London, 6 September 1996 (RFE/RL) -- Airline pilots are protesting plans to relax safety rules for the air transport of radioactive nuclear fuel, saying an accident could lead to an environmental disaster.
The Vienna-based International Atomic Energy Agency (IAEA) is expected next week to agree to a revision of ten-year-old safety standards governing the transport of radioactive materials by air, sea and land.
The International Federation of Airline Pilots and environmental groups say proposed containers for a new type of reactor fuel -- a mixture of plutonium and uranium -- are dangerously inadequate.
They say if a plane were to crash at more than 50 kilometers an hour the containers would fail, allowing leakage of the plutonium-laced fuel. The pilots say that this could cause "a major ecological catastrophe." If inhaled, plutonium causes lung cancer.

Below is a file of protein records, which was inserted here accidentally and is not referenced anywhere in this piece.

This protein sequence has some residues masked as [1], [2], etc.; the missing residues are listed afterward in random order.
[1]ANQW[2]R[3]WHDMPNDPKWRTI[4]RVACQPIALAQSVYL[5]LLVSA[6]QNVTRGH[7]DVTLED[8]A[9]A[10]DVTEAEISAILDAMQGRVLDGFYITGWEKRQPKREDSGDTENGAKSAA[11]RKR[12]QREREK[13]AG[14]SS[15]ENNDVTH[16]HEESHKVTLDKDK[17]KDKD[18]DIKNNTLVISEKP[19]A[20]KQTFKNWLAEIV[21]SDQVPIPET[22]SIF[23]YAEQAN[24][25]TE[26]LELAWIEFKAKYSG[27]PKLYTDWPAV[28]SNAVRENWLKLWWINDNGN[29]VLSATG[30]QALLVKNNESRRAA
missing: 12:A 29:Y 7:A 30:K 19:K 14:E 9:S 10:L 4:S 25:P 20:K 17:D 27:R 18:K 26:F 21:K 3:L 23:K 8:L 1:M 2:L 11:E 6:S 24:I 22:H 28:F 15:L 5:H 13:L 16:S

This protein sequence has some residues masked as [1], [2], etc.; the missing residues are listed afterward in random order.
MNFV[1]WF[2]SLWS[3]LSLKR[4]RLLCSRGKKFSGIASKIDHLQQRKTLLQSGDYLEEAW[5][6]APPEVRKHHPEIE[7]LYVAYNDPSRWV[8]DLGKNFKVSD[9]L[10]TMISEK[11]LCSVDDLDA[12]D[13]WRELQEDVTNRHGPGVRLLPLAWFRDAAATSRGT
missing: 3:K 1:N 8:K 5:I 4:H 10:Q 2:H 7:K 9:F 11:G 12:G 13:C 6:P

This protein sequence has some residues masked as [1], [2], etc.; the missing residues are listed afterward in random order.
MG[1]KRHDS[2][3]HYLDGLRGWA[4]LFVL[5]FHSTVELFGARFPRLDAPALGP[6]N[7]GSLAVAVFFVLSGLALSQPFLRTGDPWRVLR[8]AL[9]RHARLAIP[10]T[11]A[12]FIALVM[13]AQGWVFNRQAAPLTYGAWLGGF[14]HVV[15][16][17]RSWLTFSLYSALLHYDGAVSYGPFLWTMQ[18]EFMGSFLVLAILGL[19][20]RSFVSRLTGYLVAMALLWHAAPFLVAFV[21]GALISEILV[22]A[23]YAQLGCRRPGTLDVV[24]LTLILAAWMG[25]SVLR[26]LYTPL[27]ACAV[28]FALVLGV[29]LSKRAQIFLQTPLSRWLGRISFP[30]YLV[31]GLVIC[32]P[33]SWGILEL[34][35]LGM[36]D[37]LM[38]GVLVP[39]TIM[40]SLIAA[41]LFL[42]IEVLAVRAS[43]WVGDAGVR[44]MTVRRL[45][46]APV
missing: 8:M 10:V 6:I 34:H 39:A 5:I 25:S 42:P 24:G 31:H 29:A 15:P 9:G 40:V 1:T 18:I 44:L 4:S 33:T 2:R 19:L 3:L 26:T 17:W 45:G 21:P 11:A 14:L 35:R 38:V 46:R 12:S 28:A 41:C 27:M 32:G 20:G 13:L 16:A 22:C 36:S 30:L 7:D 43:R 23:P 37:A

IAEA spokesman David Kyd told RFE/RL today that the safety rules have been brought up to date, not relaxed. It is the view of experts that, in the event of an air crash, plutonium would not disperse into the atmosphere since it is blended with uranium inside metal rods.
Kyd said flights carrying nuclear fuel are likely over Western Europe, but not over Central or Eastern Europe. An airport in Britain has already been used to fly two tons of fuel to Zurich for a Swiss nuclear reactor.